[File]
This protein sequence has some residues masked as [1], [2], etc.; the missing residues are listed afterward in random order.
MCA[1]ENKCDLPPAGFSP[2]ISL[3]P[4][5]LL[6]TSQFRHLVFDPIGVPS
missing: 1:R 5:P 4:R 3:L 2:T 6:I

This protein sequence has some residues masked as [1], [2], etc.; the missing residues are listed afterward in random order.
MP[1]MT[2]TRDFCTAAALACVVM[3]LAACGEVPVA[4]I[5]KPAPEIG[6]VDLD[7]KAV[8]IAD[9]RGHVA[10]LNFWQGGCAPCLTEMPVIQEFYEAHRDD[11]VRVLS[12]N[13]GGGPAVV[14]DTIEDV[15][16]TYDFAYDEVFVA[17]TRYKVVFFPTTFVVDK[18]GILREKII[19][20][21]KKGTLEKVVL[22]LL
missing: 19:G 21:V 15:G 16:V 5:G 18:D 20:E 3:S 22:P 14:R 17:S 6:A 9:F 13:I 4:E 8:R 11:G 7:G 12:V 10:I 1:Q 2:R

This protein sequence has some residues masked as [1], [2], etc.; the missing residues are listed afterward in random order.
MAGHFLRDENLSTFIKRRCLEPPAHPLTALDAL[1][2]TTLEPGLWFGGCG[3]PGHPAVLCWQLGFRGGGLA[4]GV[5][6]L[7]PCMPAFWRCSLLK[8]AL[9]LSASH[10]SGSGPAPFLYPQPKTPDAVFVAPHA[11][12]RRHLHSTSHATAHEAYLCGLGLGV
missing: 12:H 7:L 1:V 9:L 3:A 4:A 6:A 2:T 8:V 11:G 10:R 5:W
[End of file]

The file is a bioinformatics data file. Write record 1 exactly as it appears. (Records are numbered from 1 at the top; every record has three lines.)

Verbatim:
This protein sequence has some residues masked as [1], [2], etc.; the missing residues are listed afterward in random order.
MCA[1]ENKCDLPPAGFSP[2]ISL[3]P[4][5]LL[6]TSQFRHLVFDPIGVPS
missing: 1:R 5:P 4:R 3:L 2:T 6:I